post-15-126833203954_thumb.gif post-15-126833204501_thumb.gif

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Now I understand the reason for version C as it removes quite a bit of the triple layering. Criteria 4 is unimportant to me as my idea is to design the scale so that TRL can punch them out the same way they do the leaf scales using their new cheaper process. I think the scales in the example armour are a bit big.

Movak

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Criteria 4 is geared more towards figuring out the most likely case for historical scales. The easier they are to manufacture, the more likely they are to match the original scale used in the past.

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Criteria 4 is geared more towards figuring out the most likely case for historical scales. The easier they are to manufacture, the more likely they are to match the original scale used in the past.

Not necessarily considering that this type of armour was worn by an extremely small percentage of warriors (hence the lack of examples). I would not be surprised if it may take thousands of man hours to create one suit of this type of armour in period. It may have taken a day to make one scale. Not much problem when you can get 50 people working on a suit of armour. People were cheap back then.

Movak

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I like your new designs, especially the "horrible" ones, they have a much more pleasing geometry than the ones attempted so far.

That said, I'm not sure why you're attempting to follow the interlocking pattern. It's really just guesswork in that article. Plausible, maybe even correct, but for a modern reproduction ease of manufacture and assembly are primary concerns. My opinion is ditch that design for something simpler.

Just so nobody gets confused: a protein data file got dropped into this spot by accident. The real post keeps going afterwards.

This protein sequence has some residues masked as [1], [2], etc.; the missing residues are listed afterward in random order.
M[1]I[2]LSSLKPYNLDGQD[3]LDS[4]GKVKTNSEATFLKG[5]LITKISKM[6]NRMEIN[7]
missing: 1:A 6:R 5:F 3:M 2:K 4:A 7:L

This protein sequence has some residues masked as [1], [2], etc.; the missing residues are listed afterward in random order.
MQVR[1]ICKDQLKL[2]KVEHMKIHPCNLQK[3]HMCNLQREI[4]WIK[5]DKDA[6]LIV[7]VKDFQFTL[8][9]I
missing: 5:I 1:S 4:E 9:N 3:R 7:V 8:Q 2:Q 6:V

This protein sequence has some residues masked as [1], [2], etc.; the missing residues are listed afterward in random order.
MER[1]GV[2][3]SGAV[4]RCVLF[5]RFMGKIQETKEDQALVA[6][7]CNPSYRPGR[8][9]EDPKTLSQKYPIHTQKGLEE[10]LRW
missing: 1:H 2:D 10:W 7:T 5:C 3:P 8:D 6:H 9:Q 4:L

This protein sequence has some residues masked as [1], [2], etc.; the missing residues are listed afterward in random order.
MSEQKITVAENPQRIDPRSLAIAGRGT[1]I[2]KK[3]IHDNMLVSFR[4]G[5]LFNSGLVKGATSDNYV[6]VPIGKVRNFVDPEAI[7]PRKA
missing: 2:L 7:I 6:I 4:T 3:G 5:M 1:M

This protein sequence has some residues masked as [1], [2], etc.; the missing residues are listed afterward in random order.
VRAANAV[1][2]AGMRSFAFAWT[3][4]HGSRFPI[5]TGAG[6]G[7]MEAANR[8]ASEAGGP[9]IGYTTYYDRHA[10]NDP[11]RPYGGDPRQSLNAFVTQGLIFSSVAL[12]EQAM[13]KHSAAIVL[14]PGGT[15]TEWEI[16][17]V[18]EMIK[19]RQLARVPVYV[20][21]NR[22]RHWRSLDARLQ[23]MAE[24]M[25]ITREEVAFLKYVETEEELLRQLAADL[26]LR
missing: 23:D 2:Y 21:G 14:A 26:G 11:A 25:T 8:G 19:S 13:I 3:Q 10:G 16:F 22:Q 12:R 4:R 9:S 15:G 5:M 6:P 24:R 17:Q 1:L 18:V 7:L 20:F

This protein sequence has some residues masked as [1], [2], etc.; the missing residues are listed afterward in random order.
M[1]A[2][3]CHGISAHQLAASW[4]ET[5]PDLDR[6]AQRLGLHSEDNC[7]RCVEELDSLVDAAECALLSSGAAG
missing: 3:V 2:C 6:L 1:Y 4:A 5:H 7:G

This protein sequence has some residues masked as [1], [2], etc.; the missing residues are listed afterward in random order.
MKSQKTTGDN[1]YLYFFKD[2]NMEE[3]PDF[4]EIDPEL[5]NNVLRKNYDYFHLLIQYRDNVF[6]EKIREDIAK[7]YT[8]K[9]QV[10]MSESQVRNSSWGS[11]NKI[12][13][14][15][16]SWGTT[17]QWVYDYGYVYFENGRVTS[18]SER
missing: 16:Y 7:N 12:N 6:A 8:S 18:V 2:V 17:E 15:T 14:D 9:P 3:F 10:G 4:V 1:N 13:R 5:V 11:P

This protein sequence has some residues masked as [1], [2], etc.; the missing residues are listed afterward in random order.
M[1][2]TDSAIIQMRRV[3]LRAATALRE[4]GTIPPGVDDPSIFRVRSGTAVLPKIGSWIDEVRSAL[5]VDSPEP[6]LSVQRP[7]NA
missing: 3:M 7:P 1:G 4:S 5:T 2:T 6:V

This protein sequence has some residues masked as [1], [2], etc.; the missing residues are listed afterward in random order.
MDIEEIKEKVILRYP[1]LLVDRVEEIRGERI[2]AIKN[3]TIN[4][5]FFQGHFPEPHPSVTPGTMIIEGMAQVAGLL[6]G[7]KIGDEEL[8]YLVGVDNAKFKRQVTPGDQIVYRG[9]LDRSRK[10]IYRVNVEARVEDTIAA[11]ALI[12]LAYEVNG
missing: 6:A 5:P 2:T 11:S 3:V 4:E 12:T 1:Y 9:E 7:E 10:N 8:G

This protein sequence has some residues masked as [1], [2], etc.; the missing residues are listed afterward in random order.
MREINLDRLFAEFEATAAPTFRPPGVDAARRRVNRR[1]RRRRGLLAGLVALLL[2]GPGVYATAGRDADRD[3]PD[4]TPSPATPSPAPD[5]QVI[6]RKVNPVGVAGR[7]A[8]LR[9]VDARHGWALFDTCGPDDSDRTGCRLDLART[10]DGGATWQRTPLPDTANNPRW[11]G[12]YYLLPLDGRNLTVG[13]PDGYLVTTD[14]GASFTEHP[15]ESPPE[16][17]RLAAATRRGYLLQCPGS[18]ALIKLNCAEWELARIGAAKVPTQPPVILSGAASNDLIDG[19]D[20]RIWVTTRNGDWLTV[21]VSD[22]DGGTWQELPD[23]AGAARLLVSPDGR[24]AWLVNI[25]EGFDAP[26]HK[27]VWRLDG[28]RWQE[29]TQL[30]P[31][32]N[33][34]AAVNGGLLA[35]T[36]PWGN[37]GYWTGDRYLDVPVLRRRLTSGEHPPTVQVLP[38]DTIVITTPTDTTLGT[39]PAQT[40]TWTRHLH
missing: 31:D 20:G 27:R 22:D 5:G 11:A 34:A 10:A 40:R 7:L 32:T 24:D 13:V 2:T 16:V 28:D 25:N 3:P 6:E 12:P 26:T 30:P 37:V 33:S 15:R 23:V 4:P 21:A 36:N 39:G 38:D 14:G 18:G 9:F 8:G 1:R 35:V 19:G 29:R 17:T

Also I assure you that double coverage is unnecessary, an attractive idea I admit, but not at the expense of manufacturing efficiency.

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I like your new designs, especially the "horrible" ones, they have a much more pleasing geometry than the ones attempted so far.

That said, I'm not sure why you're attempting to follow the interlocking pattern. It's really just guesswork in that article. Plausible, maybe even correct, but for a modern reproduction ease of manufacture and assembly are primary concerns. My opinion is ditch that design for something simpler.

Also I assure you that double coverage is unnecessary, an attractive idea I admit, but not at the expense of manufacturing efficiency.

Ease of manufacture and design may be your primary concern but it is not mine. My priorities are: authentic look as seen in the stone reliefs and pictures; and resilience of the sheet in bending and being struck.

"Horrific" has a dome shape and do not look at all like the available documentation. It also is hard to manufacture as it has curved bends in it failing even your test. The double thick areas are not there for protection; they are there so the scales interlock and do not pop apart when the sheet is bent or struck. This is also one of my questions about the flickr pictures; The arm plates are flat but in the pictures they are curved around the arm. If the tabs are too small then curving the sheet will increase the likelihood of a scale popping when struck.

This armour type was so rare in China that no examples have survived. The production technique need not be simple as manpower in that time was very cheap. My modern idea is to create a scale that closely reflects the period piece but use modern manufacturing techniques (press and die) to eliminate the massive manpower cost. This should produce the most authentic looking and performing armour.

Movak

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Right, "horrific" not horrible, my mistake. Sorry Zlosk.

Anyway, I like it, it would make very good armour. Curved bends and domes are standard shaped tooling, not hard to manufacture. It's all those bloody tabs and the overall "mountain character" shape that's the problem. Complicated dies like that cost more money and require bigger presses to run them.

I agree it's nothing like the historical examples, there's probably not as big a market for it. It shouldn't be hard to design a simple version that looks like the statues/paintings but doesn't rely on tabs. There's no real evidence that this armour was historically made in any exact shape, or of metal, or even of individual plates.

I still maintain that double coverage is totally unnecessary. It's impractical to make and dead weight to wear. There are better ways to achieve stability.

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Right, "horrific" not horrible, my mistake. Sorry Zlosk.

Anyway, I like it, it would make very good armour. Curved bends and domes are standard shaped tooling, not hard to manufacture. It's all those bloody tabs and the overall "mountain character" shape that's the problem. Complicated dies like that cost more money and require bigger presses to run them.